However, even though documents produced in or created for the purpose of arbitration may be subject to obligations of confidentiality, the Scottish courts have recognized that there must be exceptions to those obligations, e.g. where a party needs to use such documents to enforce its award.

(Source: Lord Hodge in Gray Construction Ltd v. Harley Haddow LLP2012 S.L.T. 1035; see also, by way of illustration, the default rule set out in r. 26 of the Scottish Arbitration Rules in Schedule 1 to the Arbitration (Scotland) Act 2010.)

(b) If there are hearings on recognition and enforcement, are such hearings confidential? If not, can steps be taken to maintain the confidentiality of the legal proceedings?

There appear to be no procedural rules providing for the confidentiality of hearings in actions for recognition and enforcement of foreign awards. In Scotland, hearings are generally not confidential. However, it is possible to ask the court for them to be conducted in private.

(c) Are judgments on recognition and enforcement published? If yes, can steps be taken to remove the names of the parties or avoid publication of confidential information (such as business or State secrets)?

There appear to be no procedural rules providing for the confidentiality of decisions made in actions for recognition and enforcement of foreign awards. Decisions on petitions are generally published online by the Scottish Court Service and are able to be searched and viewed by the public. However, a party to any civil proceedings relating to an arbitration (other than proceedings regarding the enforcement of awards) may apply to the court for an order prohibiting the disclosure of the identity of a party to the arbitration in any report of the proceedings.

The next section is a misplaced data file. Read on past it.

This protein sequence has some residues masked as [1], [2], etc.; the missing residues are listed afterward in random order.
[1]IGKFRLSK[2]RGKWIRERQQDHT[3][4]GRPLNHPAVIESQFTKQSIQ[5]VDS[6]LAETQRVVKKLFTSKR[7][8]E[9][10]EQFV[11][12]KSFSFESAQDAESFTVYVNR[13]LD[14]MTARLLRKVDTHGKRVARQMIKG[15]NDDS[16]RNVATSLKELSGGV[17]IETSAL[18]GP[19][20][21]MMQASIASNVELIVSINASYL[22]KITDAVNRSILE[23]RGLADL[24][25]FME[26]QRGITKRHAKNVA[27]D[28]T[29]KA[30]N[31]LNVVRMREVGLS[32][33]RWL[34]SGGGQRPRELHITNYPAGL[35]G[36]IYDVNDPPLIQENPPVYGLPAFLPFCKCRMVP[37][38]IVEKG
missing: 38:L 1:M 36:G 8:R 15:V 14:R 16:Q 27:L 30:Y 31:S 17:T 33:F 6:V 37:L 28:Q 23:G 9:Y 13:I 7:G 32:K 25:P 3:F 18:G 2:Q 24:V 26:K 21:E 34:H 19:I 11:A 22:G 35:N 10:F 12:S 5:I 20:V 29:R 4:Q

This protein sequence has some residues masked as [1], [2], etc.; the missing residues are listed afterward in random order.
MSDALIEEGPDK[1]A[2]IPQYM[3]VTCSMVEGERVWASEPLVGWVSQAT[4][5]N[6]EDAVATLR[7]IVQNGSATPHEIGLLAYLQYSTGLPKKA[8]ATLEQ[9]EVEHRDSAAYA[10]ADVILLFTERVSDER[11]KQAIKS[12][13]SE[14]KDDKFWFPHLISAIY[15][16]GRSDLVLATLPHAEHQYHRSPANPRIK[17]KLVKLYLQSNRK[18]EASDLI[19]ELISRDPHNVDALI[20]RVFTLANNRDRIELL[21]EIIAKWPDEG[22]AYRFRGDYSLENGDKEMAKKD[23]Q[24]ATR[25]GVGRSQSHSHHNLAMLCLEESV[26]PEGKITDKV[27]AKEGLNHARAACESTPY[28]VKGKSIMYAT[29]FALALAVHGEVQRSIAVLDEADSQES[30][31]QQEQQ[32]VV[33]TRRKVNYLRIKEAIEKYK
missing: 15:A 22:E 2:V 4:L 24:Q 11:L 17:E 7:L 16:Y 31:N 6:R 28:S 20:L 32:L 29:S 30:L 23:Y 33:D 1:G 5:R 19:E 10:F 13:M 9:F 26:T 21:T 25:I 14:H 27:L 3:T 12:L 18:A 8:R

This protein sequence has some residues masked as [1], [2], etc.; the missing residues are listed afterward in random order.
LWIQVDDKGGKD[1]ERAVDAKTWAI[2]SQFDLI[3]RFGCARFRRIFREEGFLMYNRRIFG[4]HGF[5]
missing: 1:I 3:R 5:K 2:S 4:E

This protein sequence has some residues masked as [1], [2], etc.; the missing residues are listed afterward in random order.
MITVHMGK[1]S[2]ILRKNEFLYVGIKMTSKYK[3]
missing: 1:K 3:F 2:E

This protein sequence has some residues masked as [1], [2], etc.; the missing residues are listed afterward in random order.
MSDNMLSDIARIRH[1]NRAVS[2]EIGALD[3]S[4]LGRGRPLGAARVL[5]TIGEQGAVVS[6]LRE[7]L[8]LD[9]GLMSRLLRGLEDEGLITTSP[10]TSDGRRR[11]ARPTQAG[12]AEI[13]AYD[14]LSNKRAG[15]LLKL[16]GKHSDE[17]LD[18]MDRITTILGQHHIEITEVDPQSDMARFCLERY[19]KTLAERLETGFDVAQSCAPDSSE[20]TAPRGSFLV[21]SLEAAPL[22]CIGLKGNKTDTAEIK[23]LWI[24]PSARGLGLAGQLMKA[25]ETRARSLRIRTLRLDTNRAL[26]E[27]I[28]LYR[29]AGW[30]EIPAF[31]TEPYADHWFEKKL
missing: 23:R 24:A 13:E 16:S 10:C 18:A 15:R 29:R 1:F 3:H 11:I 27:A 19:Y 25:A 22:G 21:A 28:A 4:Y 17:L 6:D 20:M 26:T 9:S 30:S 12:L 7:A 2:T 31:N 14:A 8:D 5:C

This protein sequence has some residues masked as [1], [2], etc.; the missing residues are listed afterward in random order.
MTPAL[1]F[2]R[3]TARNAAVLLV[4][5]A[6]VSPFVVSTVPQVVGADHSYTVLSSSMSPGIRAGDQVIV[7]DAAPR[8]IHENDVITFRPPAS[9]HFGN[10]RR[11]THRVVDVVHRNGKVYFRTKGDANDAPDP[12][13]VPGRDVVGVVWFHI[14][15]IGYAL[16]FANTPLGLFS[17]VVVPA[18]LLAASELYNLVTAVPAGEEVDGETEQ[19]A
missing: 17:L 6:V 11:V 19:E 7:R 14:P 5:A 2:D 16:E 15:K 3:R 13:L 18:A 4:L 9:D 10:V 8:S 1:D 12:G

(Source: Arbitration (Scotland) Act 2010, s. 15(1).)

H. Other issues

16. When, if ever, can a party obtain recognition and enforcement of interim or partial foreign awards?

No legislation or case law exists in this regard in Scotland. However, in the rest of the UK, partial or interim awards may be recognized and enforced, provided that they are final.

17. When, if ever, can a party obtain recognition and enforcement of non-monetary relief in foreign arbitral awards (e.g. order requiring a party to deliver up share certificates or other property)?

No legislation or case law has been identified in this regard.

18. When, if ever, can a party obtain recognition and enforcement of only part of the relief granted in foreign awards?

In Scotland, it is generally possible to enforce certain part(s) only of an award.

The Scottish courts may restrict the extent of any order for enforcement of an arbitral award, regardless of whether the seat of arbitration was Scotland, if satisfied that the original tribunal did not have jurisdiction to make a part of the award

(Source: Arbitration (Scotland) Act 2010, s. 12(3).)

19. When, if ever, can a party obtain recognition and enforcement of foreign awards which have been set aside by the competent authority referred to in Art. V(1)(e) of the New York Convention?

No legislation or case law has been identified in this regard.

20. Are there any other procedural or practical requirements relating to recognition and enforcement of foreign awards which are worth mentioning (e.g. unusually high court costs, filing fees, stamp duties, obligation to post security as a condition for seeking recognition and enforcement, obligation to identify the assets that will be the object of enforcement, etc.)?

In any hearing, the court has discretion to order costs and the general rule is that the unsuccessful party pays the costs of the successful party.

Country Rapporteur:

Guy Pendell

Other contributor:

Rob Wilson